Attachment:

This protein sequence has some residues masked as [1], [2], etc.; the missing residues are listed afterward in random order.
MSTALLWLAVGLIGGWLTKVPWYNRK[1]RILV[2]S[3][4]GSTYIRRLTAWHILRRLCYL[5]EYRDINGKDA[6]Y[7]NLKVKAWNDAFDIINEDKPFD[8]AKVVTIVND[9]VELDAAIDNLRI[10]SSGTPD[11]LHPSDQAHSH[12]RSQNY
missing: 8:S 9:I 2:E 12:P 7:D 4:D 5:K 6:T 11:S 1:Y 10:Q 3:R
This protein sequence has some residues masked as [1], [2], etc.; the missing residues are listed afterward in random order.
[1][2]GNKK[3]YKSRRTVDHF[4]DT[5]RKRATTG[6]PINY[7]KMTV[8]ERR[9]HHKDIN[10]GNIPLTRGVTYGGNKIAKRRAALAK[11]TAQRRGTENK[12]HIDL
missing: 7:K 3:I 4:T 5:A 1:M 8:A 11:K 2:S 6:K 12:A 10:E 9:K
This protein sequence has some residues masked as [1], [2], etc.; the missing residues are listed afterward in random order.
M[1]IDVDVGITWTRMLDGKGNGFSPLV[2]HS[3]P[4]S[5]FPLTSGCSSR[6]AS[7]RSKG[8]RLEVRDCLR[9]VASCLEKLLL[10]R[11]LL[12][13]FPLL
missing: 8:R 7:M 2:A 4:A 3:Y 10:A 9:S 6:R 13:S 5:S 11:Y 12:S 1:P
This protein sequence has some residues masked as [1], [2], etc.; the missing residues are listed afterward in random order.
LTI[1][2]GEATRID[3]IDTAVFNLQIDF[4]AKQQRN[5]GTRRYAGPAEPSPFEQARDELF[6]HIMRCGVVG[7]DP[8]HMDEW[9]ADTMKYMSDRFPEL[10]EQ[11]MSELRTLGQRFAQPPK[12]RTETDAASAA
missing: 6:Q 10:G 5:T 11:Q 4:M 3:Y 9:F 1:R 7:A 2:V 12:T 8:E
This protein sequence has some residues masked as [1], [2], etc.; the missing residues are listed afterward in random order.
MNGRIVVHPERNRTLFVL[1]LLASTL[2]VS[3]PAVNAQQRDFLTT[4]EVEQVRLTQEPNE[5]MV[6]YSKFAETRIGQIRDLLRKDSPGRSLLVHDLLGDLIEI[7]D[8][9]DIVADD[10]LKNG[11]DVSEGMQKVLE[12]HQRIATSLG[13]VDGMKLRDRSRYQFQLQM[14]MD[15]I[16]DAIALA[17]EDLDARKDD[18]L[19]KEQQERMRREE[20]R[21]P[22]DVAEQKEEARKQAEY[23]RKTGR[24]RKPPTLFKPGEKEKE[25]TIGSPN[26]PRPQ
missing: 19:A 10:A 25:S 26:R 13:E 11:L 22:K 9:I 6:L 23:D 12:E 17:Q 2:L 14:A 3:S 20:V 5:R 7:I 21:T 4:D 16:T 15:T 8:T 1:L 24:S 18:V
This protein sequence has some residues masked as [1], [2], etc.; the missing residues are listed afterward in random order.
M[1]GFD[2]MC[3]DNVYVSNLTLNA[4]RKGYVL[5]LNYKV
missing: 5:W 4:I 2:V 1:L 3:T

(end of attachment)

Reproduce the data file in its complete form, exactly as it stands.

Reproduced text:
This protein sequence has some residues masked as [1], [2], etc.; the missing residues are listed afterward in random order.
MSTALLWLAVGLIGGWLTKVPWYNRK[1]RILV[2]S[3][4]GSTYIRRLTAWHILRRLCYL[5]EYRDINGKDA[6]Y[7]NLKVKAWNDAFDIINEDKPFD[8]AKVVTIVND[9]VELDAAIDNLRI[10]SSGTPD[11]LHPSDQAHSH[12]RSQNY
missing: 8:S 9:I 2:E 12:P 7:D 4:D 5:K 6:T 11:S 1:Y 10:Q 3:R
This protein sequence has some residues masked as [1], [2], etc.; the missing residues are listed afterward in random order.
[1][2]GNKK[3]YKSRRTVDHF[4]DT[5]RKRATTG[6]PINY[7]KMTV[8]ERR[9]HHKDIN[10]GNIPLTRGVTYGGNKIAKRRAALAK[11]TAQRRGTENK[12]HIDL
missing: 7:K 3:I 4:T 5:A 1:M 8:A 11:K 2:S 6:K 12:A 10:E 9:K
This protein sequence has some residues masked as [1], [2], etc.; the missing residues are listed afterward in random order.
M[1]IDVDVGITWTRMLDGKGNGFSPLV[2]HS[3]P[4]S[5]FPLTSGCSSR[6]AS[7]RSKG[8]RLEVRDCLR[9]VASCLEKLLL[10]R[11]LL[12][13]FPLL
missing: 8:R 7:M 2:A 4:A 3:Y 10:A 9:S 6:R 13:S 5:S 11:Y 12:S 1:P
This protein sequence has some residues masked as [1], [2], etc.; the missing residues are listed afterward in random order.
LTI[1][2]GEATRID[3]IDTAVFNLQIDF[4]AKQQRN[5]GTRRYAGPAEPSPFEQARDELF[6]HIMRCGVVG[7]DP[8]HMDEW[9]ADTMKYMSDRFPEL[10]EQ[11]MSELRTLGQRFAQPPK[12]RTETDAASAA
missing: 6:Q 10:G 5:T 11:Q 4:M 3:Y 9:F 1:R 7:A 2:V 12:T 8:E
This protein sequence has some residues masked as [1], [2], etc.; the missing residues are listed afterward in random order.
MNGRIVVHPERNRTLFVL[1]LLASTL[2]VS[3]PAVNAQQRDFLTT[4]EVEQVRLTQEPNE[5]MV[6]YSKFAETRIGQIRDLLRKDSPGRSLLVHDLLGDLIEI[7]D[8][9]DIVADD[10]LKNG[11]DVSEGMQKVLE[12]HQRIATSLG[13]VDGMKLRDRSRYQFQLQM[14]MD[15]I[16]DAIALA[17]EDLDARKDD[18]L[19]KEQQERMRREE[20]R[21]P[22]DVAEQKEEARKQAEY[23]RKTGR[24]RKPPTLFKPGEKEKE[25]TIGSPN[26]PRPQ
missing: 19:A 10:A 25:S 26:R 13:E 11:L 22:K 9:I 6:L 23:D 12:E 17:Q 2:L 14:A 3:S 20:V 5:R 7:I 21:T 4:D 16:T 15:T 8:T 1:L 24:S 18:V
This protein sequence has some residues masked as [1], [2], etc.; the missing residues are listed afterward in random order.
M[1]GFD[2]MC[3]DNVYVSNLTLNA[4]RKGYVL[5]LNYKV
missing: 5:W 4:I 2:V 1:L 3:T